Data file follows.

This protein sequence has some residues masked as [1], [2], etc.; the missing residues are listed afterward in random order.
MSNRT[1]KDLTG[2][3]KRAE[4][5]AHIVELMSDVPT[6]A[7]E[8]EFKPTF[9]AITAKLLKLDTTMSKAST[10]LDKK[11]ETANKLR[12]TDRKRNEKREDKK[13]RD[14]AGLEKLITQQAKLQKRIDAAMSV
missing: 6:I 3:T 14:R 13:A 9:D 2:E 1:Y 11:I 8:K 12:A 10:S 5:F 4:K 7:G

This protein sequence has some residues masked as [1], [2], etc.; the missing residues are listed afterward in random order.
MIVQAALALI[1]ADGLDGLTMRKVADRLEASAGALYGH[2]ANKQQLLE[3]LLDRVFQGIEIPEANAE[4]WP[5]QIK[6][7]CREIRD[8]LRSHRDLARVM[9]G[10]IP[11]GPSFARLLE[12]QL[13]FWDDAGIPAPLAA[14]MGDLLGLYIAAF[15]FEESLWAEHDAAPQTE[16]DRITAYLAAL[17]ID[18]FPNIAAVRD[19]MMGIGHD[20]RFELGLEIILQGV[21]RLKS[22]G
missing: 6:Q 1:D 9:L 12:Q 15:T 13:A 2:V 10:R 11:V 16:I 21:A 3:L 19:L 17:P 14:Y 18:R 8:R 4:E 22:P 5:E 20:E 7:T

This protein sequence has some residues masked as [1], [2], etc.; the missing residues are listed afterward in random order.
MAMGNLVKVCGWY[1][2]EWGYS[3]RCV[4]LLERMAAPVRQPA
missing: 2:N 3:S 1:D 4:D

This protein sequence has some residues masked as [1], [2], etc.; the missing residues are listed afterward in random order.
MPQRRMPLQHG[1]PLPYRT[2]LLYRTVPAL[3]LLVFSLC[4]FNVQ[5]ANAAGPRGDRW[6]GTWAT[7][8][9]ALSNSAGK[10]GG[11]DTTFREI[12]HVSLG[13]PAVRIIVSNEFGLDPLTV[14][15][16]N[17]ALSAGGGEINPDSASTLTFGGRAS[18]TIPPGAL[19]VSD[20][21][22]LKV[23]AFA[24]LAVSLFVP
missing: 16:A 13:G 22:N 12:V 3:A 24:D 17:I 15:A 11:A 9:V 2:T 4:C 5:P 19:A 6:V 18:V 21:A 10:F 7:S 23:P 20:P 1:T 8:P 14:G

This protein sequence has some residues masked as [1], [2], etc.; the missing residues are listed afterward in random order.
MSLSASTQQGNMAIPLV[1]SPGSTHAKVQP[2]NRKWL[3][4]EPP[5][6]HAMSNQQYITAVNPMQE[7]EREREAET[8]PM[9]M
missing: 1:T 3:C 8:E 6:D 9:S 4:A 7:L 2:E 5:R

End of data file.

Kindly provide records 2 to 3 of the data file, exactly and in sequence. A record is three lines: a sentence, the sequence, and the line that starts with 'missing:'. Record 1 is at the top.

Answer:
This protein sequence has some residues masked as [1], [2], etc.; the missing residues are listed afterward in random order.
MIVQAALALI[1]ADGLDGLTMRKVADRLEASAGALYGH[2]ANKQQLLE[3]LLDRVFQGIEIPEANAE[4]WP[5]QIK[6][7]CREIRD[8]LRSHRDLARVM[9]G[10]IP[11]GPSFARLLE[12]QL[13]FWDDAGIPAPLAA[14]MGDLLGLYIAAF[15]FEESLWAEHDAAPQTE[16]DRITAYLAAL[17]ID[18]FPNIAAVRD[19]MMGIGHD[20]RFELGLEIILQGV[21]RLKS[22]G
missing: 6:Q 1:D 9:L 12:Q 15:T 13:A 2:V 10:R 11:V 16:I 21:A 3:L 19:L 17:P 14:Y 18:R 8:R 4:E 22:P 5:E 20:E 7:T

This protein sequence has some residues masked as [1], [2], etc.; the missing residues are listed afterward in random order.
MAMGNLVKVCGWY[1][2]EWGYS[3]RCV[4]LLERMAAPVRQPA
missing: 2:N 3:S 1:D 4:D